Estuary and Salmon Restoration Program (ESRP) » About Us

Funding Partnerships

ESRP offers a competitive project selection process that is based on a rigorous process and is aligned with regional ecosystem recovery needs identified by PSNERP, the nearshore component of the Action Agenda for Puget Sound. Our evaluation criteria are not focused on single species, but instead steer us towards projects that can restore the underlying ecological processes necessary to create and sustain nearshore habitats. ESRP’s evaluation process focuses on core criteria that should be essential to any grant program (e.g. ecological importance, technical merit, readiness, cost-effectiveness and public support) and allows our evaluation criteria to be readily adapted to support diverse program partnerships.

Benefits of program partnerships are:

  • Increased funding for sound-wide priorities that advance the Action Agenda and Puget Sound recovery
  • Diversification of funding sources provides greater flexibility to meet matching requirements
  • Greater range of technical resources to support programs and project sponsors
  • Use of existing competitive process and contracting reduces administrative burden for project sponsors and
Wetlands
  • EPA's National Estuary Program Partnership
  • NOAA's Community-Based Restoration Program
EPA's National Estuary Program Partnership
EPA logo

In February 2011, EPA awarded more than $21 million to state, tribal and federal organizations for the restoration and protection of Puget Sound. Together, Washington Departments of Fish and Wildlife (WDFW) and Natural Resources (DNR) were awarded EPA funding for marine and nearshore restoration and protection in Puget Sound.  A portion of these funds were targeted for 'strategic capital investments'. 

The Estuary and Salmon Restoration Program (ESRP) was quickly identified as an effective mechanism that could be used to allocate EPA funds for strategic capital investments in Puget Sound marine and nearshore environments. ESRP was recognized as having a competitive, science-based approach to selecting projects that advance process-based restoration and protection as called for by the Action Agenda and the Puget Sound Nearshore Restoration Project.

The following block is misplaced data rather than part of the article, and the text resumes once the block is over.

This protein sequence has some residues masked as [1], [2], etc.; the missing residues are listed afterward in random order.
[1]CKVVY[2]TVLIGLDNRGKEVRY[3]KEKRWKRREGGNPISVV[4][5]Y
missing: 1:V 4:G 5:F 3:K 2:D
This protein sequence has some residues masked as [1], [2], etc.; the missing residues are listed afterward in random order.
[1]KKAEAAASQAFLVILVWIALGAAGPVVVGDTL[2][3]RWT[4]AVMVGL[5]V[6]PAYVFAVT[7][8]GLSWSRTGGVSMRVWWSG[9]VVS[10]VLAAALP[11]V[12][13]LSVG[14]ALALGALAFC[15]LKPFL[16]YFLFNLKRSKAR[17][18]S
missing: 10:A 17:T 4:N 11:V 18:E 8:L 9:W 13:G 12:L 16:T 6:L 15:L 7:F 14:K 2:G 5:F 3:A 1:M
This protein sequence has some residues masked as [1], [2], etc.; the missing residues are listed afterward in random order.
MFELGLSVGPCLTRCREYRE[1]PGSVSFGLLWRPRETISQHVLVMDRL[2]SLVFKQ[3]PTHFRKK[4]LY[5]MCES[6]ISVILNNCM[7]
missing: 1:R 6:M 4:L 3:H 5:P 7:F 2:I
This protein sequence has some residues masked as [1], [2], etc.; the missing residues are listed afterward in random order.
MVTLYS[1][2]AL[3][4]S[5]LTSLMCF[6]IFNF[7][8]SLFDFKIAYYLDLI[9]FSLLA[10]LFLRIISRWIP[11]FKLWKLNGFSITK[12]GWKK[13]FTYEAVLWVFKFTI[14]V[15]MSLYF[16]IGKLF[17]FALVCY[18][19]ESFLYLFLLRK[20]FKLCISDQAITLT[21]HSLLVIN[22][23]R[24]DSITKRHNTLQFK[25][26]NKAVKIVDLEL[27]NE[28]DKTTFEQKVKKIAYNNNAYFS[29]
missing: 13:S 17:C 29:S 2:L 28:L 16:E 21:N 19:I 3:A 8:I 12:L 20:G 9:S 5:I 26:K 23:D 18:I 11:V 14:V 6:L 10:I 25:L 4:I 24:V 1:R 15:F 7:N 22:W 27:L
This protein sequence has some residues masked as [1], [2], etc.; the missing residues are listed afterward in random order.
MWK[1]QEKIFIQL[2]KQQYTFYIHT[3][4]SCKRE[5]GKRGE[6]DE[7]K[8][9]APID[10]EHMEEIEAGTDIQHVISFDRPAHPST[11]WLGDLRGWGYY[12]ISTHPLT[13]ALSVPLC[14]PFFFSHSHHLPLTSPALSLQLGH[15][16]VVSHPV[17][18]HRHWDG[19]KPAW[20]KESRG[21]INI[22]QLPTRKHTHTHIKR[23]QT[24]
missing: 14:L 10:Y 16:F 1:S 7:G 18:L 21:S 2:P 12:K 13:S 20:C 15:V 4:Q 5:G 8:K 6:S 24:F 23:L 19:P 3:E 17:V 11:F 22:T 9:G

Puget Sound Marine and Nearshore Protection and Restoration Grant Program

With funding from EPA's National Estuaries Program, The Washington Department of Fish and Wildlife and Washington State Department of Natural Resources have developed the Puget Sound Marine and Nearshore Grant Program. Its goal, is to  invest the National Estuary Program (NEP) funding in ambitious and innovative actions that are consistent with the Puget Sound Action Agenda and produce measurable outcomes tied to 2020 Puget Sound marine and nearshore ecosystem recovery targets.  EPA funds are targeted to the following investment areas:

  • Effective Regulation and Stewardship
  • Strategic Capital Investments (implemented through ESRP)
  • Programs to Address Additional High Priority Threats: Invasive Species
  • Programs to Address Additional High Priority Threats: Oil Spills
  • Cross-Cutting Issues

For more information click here: http://www.wdfw.wa.gov/grants/ps_marine_nearshore/

Investment Strategy

Since, 2011 nearly $1.4 million in EPA funds have been awarded to projects contained in ESRP's 2011 Investment Plan. Working with EPA and the Marine and Nearshore grant program, these funds were distributed to top-ranking projects based on jointly developed criteria that supported the goals of the National Estuary Program, advanced salmon recovery and implemented needed actions identified in the Action Agenda for Puget Sound.

2010 EPA Funds - $674,000 were directed to projects based on three criteria:

  1. Ready to go and could be implemented quickly
  2. Provided increased protection (acquisition)
  3. Focused on protection of shorelines and sediment supply
Table 1. Projects selected to receive EPA FY2010 Funds
Project Sponsor EPA Award
Barnum Point Shoreline Acquisition The Nature Conservancy $213,333
Dabob Bay Natural Area Acquisition The Nature Conservancy $213,333
Point Heyer Drift Cell Preservation King County $213,333

2011 EPA Funds - $684,000  were focused on "ready to go" restoration efforts based on the following criteria:

  1. Anchored on public or tribal lands